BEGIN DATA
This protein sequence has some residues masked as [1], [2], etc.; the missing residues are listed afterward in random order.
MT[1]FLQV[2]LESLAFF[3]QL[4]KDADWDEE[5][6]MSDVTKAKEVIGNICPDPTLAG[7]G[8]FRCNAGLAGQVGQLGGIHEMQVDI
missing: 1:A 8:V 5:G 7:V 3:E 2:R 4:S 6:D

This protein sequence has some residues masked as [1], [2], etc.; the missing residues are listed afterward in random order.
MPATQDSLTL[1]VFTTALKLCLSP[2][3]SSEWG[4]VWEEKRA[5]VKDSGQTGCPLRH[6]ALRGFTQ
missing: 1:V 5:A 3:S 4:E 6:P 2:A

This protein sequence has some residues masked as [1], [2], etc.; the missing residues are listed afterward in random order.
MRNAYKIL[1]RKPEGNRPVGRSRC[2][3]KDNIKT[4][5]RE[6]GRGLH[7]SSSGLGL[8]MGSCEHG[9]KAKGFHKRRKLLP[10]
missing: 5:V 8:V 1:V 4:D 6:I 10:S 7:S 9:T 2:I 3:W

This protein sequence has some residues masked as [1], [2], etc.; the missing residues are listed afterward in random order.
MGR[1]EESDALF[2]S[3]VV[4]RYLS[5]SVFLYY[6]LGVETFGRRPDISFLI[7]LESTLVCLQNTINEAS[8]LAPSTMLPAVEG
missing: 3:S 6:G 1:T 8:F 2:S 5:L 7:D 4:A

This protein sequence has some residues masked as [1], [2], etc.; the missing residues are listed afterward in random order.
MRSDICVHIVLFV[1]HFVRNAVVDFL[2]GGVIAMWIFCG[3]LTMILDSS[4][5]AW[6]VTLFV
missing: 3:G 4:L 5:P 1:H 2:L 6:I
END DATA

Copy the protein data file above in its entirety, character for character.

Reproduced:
This protein sequence has some residues masked as [1], [2], etc.; the missing residues are listed afterward in random order.
MT[1]FLQV[2]LESLAFF[3]QL[4]KDADWDEE[5][6]MSDVTKAKEVIGNICPDPTLAG[7]G[8]FRCNAGLAGQVGQLGGIHEMQVDI
missing: 1:A 8:V 5:G 7:V 3:E 2:R 4:S 6:D

This protein sequence has some residues masked as [1], [2], etc.; the missing residues are listed afterward in random order.
MPATQDSLTL[1]VFTTALKLCLSP[2][3]SSEWG[4]VWEEKRA[5]VKDSGQTGCPLRH[6]ALRGFTQ
missing: 1:V 5:A 3:S 4:E 6:P 2:A

This protein sequence has some residues masked as [1], [2], etc.; the missing residues are listed afterward in random order.
MRNAYKIL[1]RKPEGNRPVGRSRC[2][3]KDNIKT[4][5]RE[6]GRGLH[7]SSSGLGL[8]MGSCEHG[9]KAKGFHKRRKLLP[10]
missing: 5:V 8:V 1:V 4:D 6:I 10:S 7:S 9:T 2:I 3:W

This protein sequence has some residues masked as [1], [2], etc.; the missing residues are listed afterward in random order.
MGR[1]EESDALF[2]S[3]VV[4]RYLS[5]SVFLYY[6]LGVETFGRRPDISFLI[7]LESTLVCLQNTINEAS[8]LAPSTMLPAVEG
missing: 3:S 6:G 1:T 8:F 2:S 5:L 7:D 4:A

This protein sequence has some residues masked as [1], [2], etc.; the missing residues are listed afterward in random order.
MRSDICVHIVLFV[1]HFVRNAVVDFL[2]GGVIAMWIFCG[3]LTMILDSS[4][5]AW[6]VTLFV
missing: 3:G 4:L 5:P 1:H 2:L 6:I